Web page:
Since their inception, BEAK> have always been in a hole. The moaning synths and krautrock pulses invoked Silver Apples, for sure; yet the actual trio behind the shamanism (including Geoff Barrow, formerly of Portishead) seemed just of reach, intangible from their murky depths. And for fans far removed from Bristol, who can only clutch two albums and a handful of singles, the distance between band and listener is only amplified. That enigma may have compelled Tom Geens to pull BEAK> into his strange and savage film Couple In A Hole - which, mind you, I haven’t seen, but apparently involves a couple who’ve chosen to live in a hole. Go figure. Anyway, my ignorance enables me to conduct the ultimate test: does the movie’s soundtrack, devised to create tension and foreboding in the depths of the French Pyrenees, stand on its own as a body of work that advances BEAK>’s artistic prowess?
Before we answer that, here’s a secret: BEAK> didn’t build this soundtrack from scratch. Five of the best tracks on the album were pulled straight from their first LP from 2009; only the laser-honed groove “Backwell” was altered in any way (and even then, all they did was shave off 40 seconds of drone before the groove kicks in). Granted, you can’t fault the guys for recycling the serene gondola ride of 'Battery Point', the creeping strings of 'Flax Bourton', or the downtrodden 'The Cornubia'. In fact, if you didn’t know better, you’d suspect that the latter was written in honour of the agoraphobic Karen in the film (played by Kate Dickie); the singer groans lines like ”I never want to sing at all” as if his will to save himself has been utterly crushed.
Elsewhere, 'Eggdog' returns from their second LP. And while it’s hardly the most impressive sample from that era, it shares with 'The Cornubia' that eerie yet familiar vibe of hopelessness, like shambling in a circle and falling back to the starting point in a heap.
While the six recycled songs all fit rather snugly in Couple In A Hole, that’s nearly half of the soundtrack that BEAK> fans have already heard. The new half includes mostly one-minute exercises in unsettling ambience. Which, mind, are a new challenge to the jam-minded BEAK>, and work very well. To feel the full effect of the warbly analog on 'Nailsea', just go driving at night down a normally busy street; before long you’ll wonder if you’re approaching the Twilight Zone. 'How Nice Is This' and 'Remember' evoke a very acute dread with barely the shadow of a synthesizer; the pulsing bass on 'Spittin’ Feathers' suggests that you’d best run the hell away while you still can. And if you don’t, your untimely end awaits in the woozy sketch 'The Axe' – BANG! CRASH! I have no idea what’s happening in the film, but I see someone reeling and blood oozing from her head. Such is the suggestive power that BEAK> can pack into a minute.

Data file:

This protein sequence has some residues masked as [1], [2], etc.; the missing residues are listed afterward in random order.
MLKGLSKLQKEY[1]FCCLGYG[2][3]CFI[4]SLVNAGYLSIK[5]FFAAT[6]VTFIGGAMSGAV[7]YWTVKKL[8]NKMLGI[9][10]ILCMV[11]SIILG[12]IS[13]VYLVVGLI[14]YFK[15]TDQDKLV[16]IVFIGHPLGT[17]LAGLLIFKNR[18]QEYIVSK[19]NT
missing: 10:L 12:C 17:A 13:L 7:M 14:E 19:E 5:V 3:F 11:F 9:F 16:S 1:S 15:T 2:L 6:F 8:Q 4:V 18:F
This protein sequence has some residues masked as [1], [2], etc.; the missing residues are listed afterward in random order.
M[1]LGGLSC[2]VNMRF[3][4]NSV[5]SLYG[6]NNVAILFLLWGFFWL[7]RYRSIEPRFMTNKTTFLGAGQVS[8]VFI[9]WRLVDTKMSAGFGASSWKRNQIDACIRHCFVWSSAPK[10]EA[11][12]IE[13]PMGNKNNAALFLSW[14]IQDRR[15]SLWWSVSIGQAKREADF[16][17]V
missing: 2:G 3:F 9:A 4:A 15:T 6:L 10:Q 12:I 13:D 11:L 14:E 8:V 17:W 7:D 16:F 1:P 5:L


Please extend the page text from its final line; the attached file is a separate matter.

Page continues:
Still, that leaves us with only three new songs, i.e song-length songs – and most of ‘em shouldn’t surprise anyone. For those missing that fanged bite from tracks like 'Wulfstan II' (i.e. me), 'PIJ' adds that kick of fiendish psych guitar, this time with some surfy twang. “Timeshare”, meanwhile, rehashes that patented combination of laser-honed groove with the distant analog that portends evil on the horizon. But the smouldering ruins of 'Embers' should stun – a ravaged landscape of twisted violins, it’s easily the most somber drone BEAK have ever captured.
So, back to our opening question: do BEAK> develop as a band by compiling this soundtrack? In one way, yes – the framework of the movie forces them to think about motifs and cohesion, which they’ve certainly never applied to a full-length release before. And indeed, the old and new songs mesh well, like branches in the canopy of the forest. On the other hand, the trio didn’t write that much new material - it’s as if they’ve chosen, once again, to bury their own hole and hide. Still, while Couple in a Hole might disappoint long-time fans, BEAK> can entice even the most seasoned listeners to dive back down with ‘em.
7Lee Adcock's Score